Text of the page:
regulations forbid that.
Instead it will be injected underground, with half of it helping to form
a barrier against seawater intruding on groundwater sources and the
other half gradually filtering into aquifers that supply 2.3 million
people, about three-quarters of the county. The recycling project will
produce much more potable water and at a higher quality than did the
mid-1970s-era plant it replaces.
The Groundwater Replenishment System, as the $481 million plant here is
known, is a labyrinth of tubing and tanks that sucks in treated sewer
water the color of dark beer from a sanitation plant next door, and
first runs it through microfilters to remove solids. The water then
undergoes reverse osmosis, forcing it through thin, porous membranes at
high pressure, before it is further cleansed with peroxide and
ultraviolet light to break down any remaining pharmaceuticals and
The result, Mr. Markus said, "is as pure as distilled water" and about
the same cost as buying water from wholesalers.
Recycled water, also called reclaimed or gray water, has been used for
decades in agriculture, landscaping and by industrial plants.
And for years, treated sewage, known as effluent, has been discharged
into oceans and rivers, including the Mississippi and the Colorado,
which supply drinking water for millions.
But only about a dozen water agencies in the United States, and several
more abroad, recycle treated sewage to replenish drinking water
supplies, though none here steer the water directly into household taps.
They typically spray or inject the water into the ground and allow it to
percolate down to aquifers.
Namibia's capital, Windhoek, among the most arid places in Africa, is
believed to be the only place in the world that practices "direct
potable reuse" on a large-scale, with recycled water going directly into
the tap water distribution system, said James Crook, a water industry
consultant who has studied the issue.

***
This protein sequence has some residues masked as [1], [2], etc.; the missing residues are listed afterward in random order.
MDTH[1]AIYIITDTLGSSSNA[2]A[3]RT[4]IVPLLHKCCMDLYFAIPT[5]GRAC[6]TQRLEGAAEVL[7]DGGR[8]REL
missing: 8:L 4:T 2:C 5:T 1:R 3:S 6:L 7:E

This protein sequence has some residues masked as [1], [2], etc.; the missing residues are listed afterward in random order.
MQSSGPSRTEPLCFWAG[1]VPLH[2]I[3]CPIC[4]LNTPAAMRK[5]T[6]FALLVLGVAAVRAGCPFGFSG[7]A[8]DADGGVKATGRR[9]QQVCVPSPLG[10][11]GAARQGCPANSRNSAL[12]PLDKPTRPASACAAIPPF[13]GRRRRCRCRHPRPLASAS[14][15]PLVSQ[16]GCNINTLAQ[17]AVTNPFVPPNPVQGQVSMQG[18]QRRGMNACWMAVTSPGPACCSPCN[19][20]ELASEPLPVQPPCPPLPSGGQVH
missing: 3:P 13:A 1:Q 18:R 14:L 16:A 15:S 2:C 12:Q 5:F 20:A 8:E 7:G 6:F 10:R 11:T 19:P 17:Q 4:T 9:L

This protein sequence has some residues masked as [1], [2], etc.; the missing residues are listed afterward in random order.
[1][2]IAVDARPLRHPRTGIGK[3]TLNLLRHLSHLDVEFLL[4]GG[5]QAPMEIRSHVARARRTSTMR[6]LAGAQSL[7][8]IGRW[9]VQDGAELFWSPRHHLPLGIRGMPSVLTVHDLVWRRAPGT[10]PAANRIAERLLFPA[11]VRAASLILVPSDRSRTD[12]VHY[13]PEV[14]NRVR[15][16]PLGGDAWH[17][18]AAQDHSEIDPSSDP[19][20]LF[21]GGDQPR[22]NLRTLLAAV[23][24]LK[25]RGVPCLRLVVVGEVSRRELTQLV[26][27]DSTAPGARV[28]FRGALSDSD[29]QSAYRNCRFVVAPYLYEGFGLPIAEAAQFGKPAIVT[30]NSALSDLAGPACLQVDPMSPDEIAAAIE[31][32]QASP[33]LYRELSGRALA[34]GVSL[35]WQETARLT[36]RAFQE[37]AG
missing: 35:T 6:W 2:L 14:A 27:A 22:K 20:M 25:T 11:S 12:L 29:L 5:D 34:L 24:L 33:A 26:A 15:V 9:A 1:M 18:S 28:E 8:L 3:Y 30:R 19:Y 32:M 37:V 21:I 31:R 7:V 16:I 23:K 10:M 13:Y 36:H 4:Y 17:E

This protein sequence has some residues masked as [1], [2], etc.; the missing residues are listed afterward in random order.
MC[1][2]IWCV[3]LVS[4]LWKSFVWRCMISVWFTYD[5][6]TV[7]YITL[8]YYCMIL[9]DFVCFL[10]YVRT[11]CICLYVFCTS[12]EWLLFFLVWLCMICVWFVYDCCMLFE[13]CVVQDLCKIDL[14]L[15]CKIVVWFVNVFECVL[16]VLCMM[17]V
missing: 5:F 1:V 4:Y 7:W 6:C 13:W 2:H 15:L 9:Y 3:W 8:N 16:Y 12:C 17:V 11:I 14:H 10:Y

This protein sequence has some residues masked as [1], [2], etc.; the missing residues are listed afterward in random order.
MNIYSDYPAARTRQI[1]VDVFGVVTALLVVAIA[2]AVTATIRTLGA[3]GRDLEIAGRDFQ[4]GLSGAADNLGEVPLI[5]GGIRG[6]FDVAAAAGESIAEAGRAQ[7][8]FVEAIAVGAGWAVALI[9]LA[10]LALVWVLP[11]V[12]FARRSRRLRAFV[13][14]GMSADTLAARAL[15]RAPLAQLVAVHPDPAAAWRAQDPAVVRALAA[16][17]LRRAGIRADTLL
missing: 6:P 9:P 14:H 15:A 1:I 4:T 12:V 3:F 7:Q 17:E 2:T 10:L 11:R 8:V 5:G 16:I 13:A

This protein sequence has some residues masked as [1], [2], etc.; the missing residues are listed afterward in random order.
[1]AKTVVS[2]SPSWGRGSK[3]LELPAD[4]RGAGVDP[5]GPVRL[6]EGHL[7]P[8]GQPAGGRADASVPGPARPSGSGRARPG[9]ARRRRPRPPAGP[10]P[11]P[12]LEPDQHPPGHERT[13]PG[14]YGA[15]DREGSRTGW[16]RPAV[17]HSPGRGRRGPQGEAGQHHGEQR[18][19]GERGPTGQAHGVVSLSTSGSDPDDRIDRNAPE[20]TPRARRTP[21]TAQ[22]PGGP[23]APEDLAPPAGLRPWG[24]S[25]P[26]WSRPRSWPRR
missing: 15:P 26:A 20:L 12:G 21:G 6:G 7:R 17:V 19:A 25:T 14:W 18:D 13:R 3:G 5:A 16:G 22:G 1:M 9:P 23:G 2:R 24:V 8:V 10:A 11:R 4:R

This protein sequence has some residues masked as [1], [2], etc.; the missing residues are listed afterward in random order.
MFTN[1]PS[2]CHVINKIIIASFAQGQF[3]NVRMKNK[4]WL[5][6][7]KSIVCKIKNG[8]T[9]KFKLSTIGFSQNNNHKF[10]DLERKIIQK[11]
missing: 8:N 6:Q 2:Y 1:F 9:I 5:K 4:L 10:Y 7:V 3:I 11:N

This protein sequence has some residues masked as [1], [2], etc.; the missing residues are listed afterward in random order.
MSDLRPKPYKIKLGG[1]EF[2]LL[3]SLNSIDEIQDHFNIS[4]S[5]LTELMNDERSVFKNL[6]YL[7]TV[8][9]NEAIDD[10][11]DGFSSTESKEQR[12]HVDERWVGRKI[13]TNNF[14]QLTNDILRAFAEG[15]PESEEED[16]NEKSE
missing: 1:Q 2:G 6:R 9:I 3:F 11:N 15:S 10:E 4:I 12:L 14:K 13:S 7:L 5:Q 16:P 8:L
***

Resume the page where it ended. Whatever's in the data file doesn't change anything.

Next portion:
The projects are costly and often face health concerns from opponents.
Such was the case on Nov. 6 in Tucson, where a wide-ranging ballot
measure that would have barred the city from using purified water in
drinking water supplies failed overwhelmingly. The water department
there said it had no such plans but the idea has been discussed in the
John Kromko, a former Arizona state legislator who advocated for the
prohibition, said he was skeptical about claims that the recycling
process cleanses all contaminants from the water and he suggested that
Tucson limit growth rather than find new ways to feed it.
"We really don't know how safe it is," he said. "And if we controlled
growth we would never have to worry about drinking it."
Mayor Jerry Sanders of San Diego, in vetoing the City Council plan
there, said it "is not a silver bullet for the region's water needs"
and the public has never taken to the idea in the 15 years it has been
discussed off and on.
Although originally estimated at $10 million for the pilot study in San
Diego, water department officials said the figure would be refined, and
the total cost of the project might be hundreds of millions of dollars.
Although the Council wants to offset the cost with government grants and
other sources, Mr. Sanders predicted it would add to already escalating
"It is one of the most expensive kinds of water you can create," said
Fred Sainz, a spokesman for the mayor. "It is a large investment for a
very small return."
San Diego, which imports about 85 percent of its water because of a lack
of aquifers, asked residents this year to curtail water use.
Here in Orange County, the project, a collaboration between the water
and sanitation districts, has not faced serious opposition, in part
because of a public awareness and marketing campaign.
Early on, officials secured the backing of environmental groups, elected
leaders and civic groups, helped in part by the fact the project
eliminated the need for the sanitation district to build a new pipe
spewing effluent into the ocean.
Orange County began purifying sewer water in 1976 with its Water Factory
21, which dispensed the cleansed water into the ground to protect
groundwater from encroaching seawater.
That plant has been replaced by the new one, with more advanced
technology, and is intended to cope with not only current water needs
but also expectations that the county's population will grow by 500,000
Still, said Stephen Coonan, a water industry consultant in Texas, such
projects proceed slowly.
"Nobody is jumping out to do it," he said. "They want to make sure the
science is where it should be. I think the public is accepting we are